Grouser bar sizes

Machines rely upon tracks — tracks are particularly important when transporting materials over areas that don’t have traditional roads. Of course, the tracks we’re talking about aren’t train tracks, but the tracks attached to machines like bulldozers — or even tanks. With that being said, much of the time tracks sometimes have difficulties in functioning over loose materials like snow and soil. Snow in particular can change the way tracks lay. The issue that that tracks are most often attached to machines that are meant to cross rough or difficult to master terrain. What makes a difference for tracks, then? The answer lies within grousers. Grousers function in that they increase the traction for continuous tracks. However, their function changes depending on grouser bar sizes. Grouser bars are essentially the key parts of grousers, and can vary in shape and size, and even in the material from which they are made. Below, we’ll explore how grousers emerged on the market, and the difference they make for machines operating via continuous track systems.

A Brief History Of Grousers

Grousers as we know them today originally were developed with heavy equipment in mind, and in particular tanks. They were made with the trackshoes of armored vehicles in mind, and attached to their outside edges. This all began in World War I, and they were meant to better the performance of such vehicles in the snow or mud. Grouser bar sizes were often quite large when used for tanks, and grouser bar materials had to be incredibly sturdy in order to withstand not only the elements, but the onslaught of attacks that were launched against tanks. As time went on, of course, tanks were not the only machines that needed to use grousers.

What Are Grounders Used For Today?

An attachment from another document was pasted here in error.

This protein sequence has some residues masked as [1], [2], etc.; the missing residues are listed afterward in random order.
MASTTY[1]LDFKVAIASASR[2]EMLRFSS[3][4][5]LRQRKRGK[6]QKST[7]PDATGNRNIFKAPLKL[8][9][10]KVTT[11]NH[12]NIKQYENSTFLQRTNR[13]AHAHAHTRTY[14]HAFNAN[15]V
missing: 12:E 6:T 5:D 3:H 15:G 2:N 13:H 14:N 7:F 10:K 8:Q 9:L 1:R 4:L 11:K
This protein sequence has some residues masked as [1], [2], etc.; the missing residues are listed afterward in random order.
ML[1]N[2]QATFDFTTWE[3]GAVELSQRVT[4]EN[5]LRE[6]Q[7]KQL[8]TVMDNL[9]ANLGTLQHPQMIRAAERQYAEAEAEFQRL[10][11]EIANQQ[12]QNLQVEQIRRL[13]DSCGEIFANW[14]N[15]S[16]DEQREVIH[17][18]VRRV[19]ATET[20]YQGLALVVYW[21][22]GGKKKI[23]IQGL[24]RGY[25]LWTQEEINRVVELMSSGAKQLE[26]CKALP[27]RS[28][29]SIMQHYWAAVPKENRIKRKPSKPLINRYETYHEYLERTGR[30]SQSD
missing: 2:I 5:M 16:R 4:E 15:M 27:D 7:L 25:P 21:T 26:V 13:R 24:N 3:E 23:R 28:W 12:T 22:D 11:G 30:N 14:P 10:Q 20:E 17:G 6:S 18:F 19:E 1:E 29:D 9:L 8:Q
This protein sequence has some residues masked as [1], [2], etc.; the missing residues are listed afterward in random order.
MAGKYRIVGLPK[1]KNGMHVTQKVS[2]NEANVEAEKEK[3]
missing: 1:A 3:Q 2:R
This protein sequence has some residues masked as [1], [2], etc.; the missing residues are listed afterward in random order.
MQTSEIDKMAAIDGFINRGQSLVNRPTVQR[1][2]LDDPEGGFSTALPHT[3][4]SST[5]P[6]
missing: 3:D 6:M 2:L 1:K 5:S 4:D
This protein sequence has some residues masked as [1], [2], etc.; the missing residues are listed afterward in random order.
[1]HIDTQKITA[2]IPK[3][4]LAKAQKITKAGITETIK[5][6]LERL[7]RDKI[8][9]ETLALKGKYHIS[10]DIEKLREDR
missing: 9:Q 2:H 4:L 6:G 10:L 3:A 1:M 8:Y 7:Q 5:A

In this day and age, grounders are more likely to be used for bulldozers, excavators, and loaders versus tanks. As such, grouser bar sizes must range in order to accommodate the specific needs of such machines. They can either be permanently attached to, or formed by a single piece with a trackshoe. Of course, no matter what, grousers are not meant to function on paved roads. For that matter, whatever the grouser bar sizes, they do tend to become dirty, especially when you’re dealing with mud. It’s important that grousers are regularly checked for debris, as an excess of debris can limit their functionality. When properly cared for, grousers have been regularly used on farmlands, as well as seafloors and even Mars.

What Are Grousers Made Of?

Obviously, grousers need to be made of sturdy materials. They may be crafted into complex shapes like spikes and involute curves. Therefore, the materials from which grousers are made must also be malleable to a certain extent. Typically, therefore, grousers are made from forged steel and other such metals.

Grousers are just part of a machine — they may not seem like much on their own. But they’re an integral part of some of the machines we rely upon most, and shouldn’t be neglected.

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